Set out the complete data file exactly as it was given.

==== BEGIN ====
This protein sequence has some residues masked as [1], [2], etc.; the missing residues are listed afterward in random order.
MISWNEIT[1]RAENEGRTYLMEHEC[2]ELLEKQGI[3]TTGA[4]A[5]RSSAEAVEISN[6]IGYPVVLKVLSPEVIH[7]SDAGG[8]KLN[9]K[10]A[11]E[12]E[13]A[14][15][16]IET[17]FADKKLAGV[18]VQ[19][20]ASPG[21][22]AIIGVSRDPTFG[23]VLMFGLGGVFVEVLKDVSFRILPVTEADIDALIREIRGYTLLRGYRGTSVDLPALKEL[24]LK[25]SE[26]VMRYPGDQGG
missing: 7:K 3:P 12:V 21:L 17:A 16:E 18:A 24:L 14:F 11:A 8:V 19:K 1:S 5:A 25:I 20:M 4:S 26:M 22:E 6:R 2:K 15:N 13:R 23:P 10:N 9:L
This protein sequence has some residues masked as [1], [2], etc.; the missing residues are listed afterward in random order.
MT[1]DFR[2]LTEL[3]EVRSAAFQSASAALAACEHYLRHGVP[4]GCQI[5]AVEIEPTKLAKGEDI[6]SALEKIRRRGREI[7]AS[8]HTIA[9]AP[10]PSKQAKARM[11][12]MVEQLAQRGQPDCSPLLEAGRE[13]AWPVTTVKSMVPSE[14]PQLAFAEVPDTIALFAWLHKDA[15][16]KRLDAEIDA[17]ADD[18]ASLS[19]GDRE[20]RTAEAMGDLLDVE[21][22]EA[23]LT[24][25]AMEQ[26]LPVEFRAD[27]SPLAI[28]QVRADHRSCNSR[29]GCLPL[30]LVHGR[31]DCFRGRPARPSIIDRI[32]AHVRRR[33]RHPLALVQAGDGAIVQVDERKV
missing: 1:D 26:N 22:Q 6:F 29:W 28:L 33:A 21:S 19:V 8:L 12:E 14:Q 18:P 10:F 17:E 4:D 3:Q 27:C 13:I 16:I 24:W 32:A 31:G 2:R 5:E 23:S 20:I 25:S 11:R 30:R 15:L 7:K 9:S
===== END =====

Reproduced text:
This protein sequence has some residues masked as [1], [2], etc.; the missing residues are listed afterward in random order.
MISWNEIT[1]RAENEGRTYLMEHEC[2]ELLEKQGI[3]TTGA[4]A[5]RSSAEAVEISN[6]IGYPVVLKVLSPEVIH[7]SDAGG[8]KLN[9]K[10]A[11]E[12]E[13]A[14][15][16]IET[17]FADKKLAGV[18]VQ[19][20]ASPG[21][22]AIIGVSRDPTFG[23]VLMFGLGGVFVEVLKDVSFRILPVTEADIDALIREIRGYTLLRGYRGTSVDLPALKEL[24]LK[25]SE[26]VMRYPGDQGG
missing: 7:K 3:P 12:V 21:L 17:A 16:E 18:A 24:L 14:F 11:A 8:V 19:K 1:S 5:A 25:I 20:M 4:S 26:M 22:E 6:R 2:K 15:N 13:R 23:P 10:N 9:L
This protein sequence has some residues masked as [1], [2], etc.; the missing residues are listed afterward in random order.
MT[1]DFR[2]LTEL[3]EVRSAAFQSASAALAACEHYLRHGVP[4]GCQI[5]AVEIEPTKLAKGEDI[6]SALEKIRRRGREI[7]AS[8]HTIA[9]AP[10]PSKQAKARM[11][12]MVEQLAQRGQPDCSPLLEAGRE[13]AWPVTTVKSMVPSE[14]PQLAFAEVPDTIALFAWLHKDA[15][16]KRLDAEIDA[17]ADD[18]ASLS[19]GDRE[20]RTAEAMGDLLDVE[21][22]EA[23]LT[24][25]AMEQ[26]LPVEFRAD[27]SPLAI[28]QVRADHRSCNSR[29]GCLPL[30]LVHGR[31]DCFRGRPARPSIIDRI[32]AHVRRR[33]RHPLALVQAGDGAIVQVDERKV
missing: 1:D 26:N 22:Q 6:F 29:W 28:L 33:A 21:S 19:V 8:L 12:E 14:Q 18:P 10:F 17:E 4:D 3:Q 27:C 13:I 16:I 24:W 32:A 31:G 2:R 5:E 23:S 20:I 25:S 11:R 30:R 15:L 7:K 9:S